Over Two Dozen Government Sites from 9 Countries Defaced by Teamr00t

Websites from Peru, Bolivia, Paraguay, Thailand, Indonesia are affected

  Teamr00t defaces several government sites from all over the world
Hacktivists from the Teamr00t collective – the ones who defaced a few days ago several Syrian websites as a form of protest against the Internet blackout instated by the government – have returned with another series of defacements.

Hacktivists from the Teamr00t collective – the ones who defaced a few days ago several Syrian websites as a form of protest against the Internet blackout instated by the government – have returned with another series of defacements.

This time, their targets are over two dozen government websites from Indonesia, Brazil, Paraguay, Thailand, Philippines, Peru, Bolivia, Zambia and Cambodia.

“To the governments of the world, it is time you listened and acted upon what would benefit and help the people of your countries! It is now time for you to start listening to the voices of your nation and deal with the problems that are occurring every single day. You were elected and made promises to your people that you must keep,” the hackers wrote.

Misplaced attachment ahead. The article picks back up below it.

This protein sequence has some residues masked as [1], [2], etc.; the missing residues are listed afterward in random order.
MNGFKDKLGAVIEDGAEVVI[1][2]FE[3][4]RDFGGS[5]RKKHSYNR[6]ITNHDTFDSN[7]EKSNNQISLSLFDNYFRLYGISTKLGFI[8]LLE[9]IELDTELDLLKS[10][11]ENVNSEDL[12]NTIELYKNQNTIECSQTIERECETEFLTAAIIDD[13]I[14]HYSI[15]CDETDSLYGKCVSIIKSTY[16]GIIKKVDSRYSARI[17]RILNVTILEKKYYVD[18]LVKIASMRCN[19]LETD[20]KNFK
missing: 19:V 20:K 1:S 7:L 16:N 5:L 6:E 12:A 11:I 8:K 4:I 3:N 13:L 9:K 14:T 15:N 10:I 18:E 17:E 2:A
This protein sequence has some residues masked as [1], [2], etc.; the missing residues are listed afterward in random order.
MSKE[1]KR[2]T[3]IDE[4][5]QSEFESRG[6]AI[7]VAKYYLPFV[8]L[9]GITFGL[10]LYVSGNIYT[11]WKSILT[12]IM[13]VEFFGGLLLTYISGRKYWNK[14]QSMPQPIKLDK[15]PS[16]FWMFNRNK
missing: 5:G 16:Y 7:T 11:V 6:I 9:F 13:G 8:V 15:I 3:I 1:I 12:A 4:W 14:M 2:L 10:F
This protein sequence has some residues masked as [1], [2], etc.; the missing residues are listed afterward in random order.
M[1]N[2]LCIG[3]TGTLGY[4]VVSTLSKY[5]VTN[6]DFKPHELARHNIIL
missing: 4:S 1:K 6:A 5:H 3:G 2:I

They added, “Your corrupted ways, greed, love for money and fame need to stop! Your excuses to go to war, all for their oil are unacceptable and will not be tolerated. Your people have the right to have their voices heard and you the government must listen to your nation.

“You cannot arrest, torture and lock up citizens, if you do not agree with their views, but must listen and act upon them. Everyone has the right to freedom of speech and your people must be allowed this freedom. Stop, listen and take action that will help benefit your nation!”

The list of victims includes the Zambia Army, Ministry of Economy and Finance of Cambodia, Brazilian government portal of Acre, the National Water Resources Board of the Philippines, the Ministry of Women and Vulnerable Population of Peru, the National Administration of Navigation and Ports of Paraguay, and many others.

At the time of writing, many of the affected government sites were still defaced, particularly the ones on which the hackers added their defacement pages to various folders, instead of replacing the main index file.

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